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UAE Reveals Scheduled Landing Date of Rashid Rover

The lander that’s carrying the UAE’s lunar rover to the Moon has entered the second phase of its mission. The lander is now on a trajectory to the Moon with a scheduled landing for the end of April 2023.

This came as ispace, inc., a global lunar exploration company, released an interim success report and announced that its HAKUTO-R Mission 1 lunar lander has traveled to its farthest point from Earth into deep space.

Named after the late Sheikh Rashid bin Saeed Al Maktoum, former Ruler of Dubai, the UAE-made Rashid Rover was in the lander that launched on December 11, 2022, on a SpaceX Falcon 9 rocket from Cape Canaveral. Since being deployed from the rocket, the lander has travelled approximately 1.376 million-kilometres into deep space becoming the farthest privately-funded, commercially operating spacecraft to travel into space.

It reached its farthest point of approximately 1.4 million-km from Earth last month.

Photo: Twitter

The spacecraft is taking a low-energy route to the Moon rather than a direct approach. Mission 1 is venturing out to deep space and back again on a sweeping trajectory designed to reduce the amount of fuel the spacecraft needs to carry.

Addressing a Press conference on Tuesday, ispace officials said the aircraft will complete all deep space orbital manoeuvres before its lunar orbital insertion around mid-March 2023.

In the interim success report, the company said an “unexpected communication instability” occurred immediately following deployment from the launch vehicle. “ispace engineers were able to quickly identify and resolve the issue and establish a communication link. Since that point, communication uplinks and downlinks between the lander and ground have been stabilised. The link performance has been as expected and all necessary data for the flight operation has been downloaded in a timely manner.”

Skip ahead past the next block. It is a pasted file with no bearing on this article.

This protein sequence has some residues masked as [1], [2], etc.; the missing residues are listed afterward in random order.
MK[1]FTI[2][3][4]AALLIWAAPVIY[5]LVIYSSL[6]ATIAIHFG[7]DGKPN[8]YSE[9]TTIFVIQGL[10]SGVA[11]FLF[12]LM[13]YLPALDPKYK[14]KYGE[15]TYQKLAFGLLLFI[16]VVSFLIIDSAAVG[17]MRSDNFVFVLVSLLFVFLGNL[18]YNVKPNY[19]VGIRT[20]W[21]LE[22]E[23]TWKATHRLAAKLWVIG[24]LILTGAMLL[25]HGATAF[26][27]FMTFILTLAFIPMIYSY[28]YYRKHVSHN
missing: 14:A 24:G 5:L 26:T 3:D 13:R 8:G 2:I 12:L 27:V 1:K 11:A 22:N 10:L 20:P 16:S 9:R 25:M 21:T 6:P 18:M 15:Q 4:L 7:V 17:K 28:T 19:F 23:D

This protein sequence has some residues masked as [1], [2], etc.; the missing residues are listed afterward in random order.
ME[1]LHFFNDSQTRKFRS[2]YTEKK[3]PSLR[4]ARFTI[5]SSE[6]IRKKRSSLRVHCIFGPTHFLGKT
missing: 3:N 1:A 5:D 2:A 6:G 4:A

ispace’s camera took several photos and videos of the Earth, “with quality meeting expectations”.

Image showing the Earth and the launch vehicle’s second stage, taken about 2 minutes after the lander separated from the rocket. Photo: ispace
Image showing the Earth and the launch vehicle’s second stage, taken about 2 minutes after the lander separated from the rocket.
Image of the Earth about 19 hours after separation from the launch vehicle. The shape resembling a crescent Moon in this image is Earth, partially lit by the Sun. The lower right part of the image shows a plate, containing HAKUTO-R corporate partner logos (partners as of March 2022). Photo: ispace
mage of the Earth about 19 hours after separation from the launch vehicle. The shape resembling a crescent Moon in this image is Earth, partially lit by the Sun. The lower right part of the image shows a plate, containing HAKUTO-R corporate partner logos (partners as of March 2022).

The power generation performance is “higher than expected” based on solar panel performance, the Japan-based company added.

Last month, the Mohammed Bin Rashid Space Centre (MBRSC) announced that the Rashid Rover remains in perfect shape. Back then, the MBRSC said the team has completed 220 minutes of communication with the world’s most compact rover.

A successful mission will make the UAE the fourth country to land on the lunar surface.

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Khaleej Times

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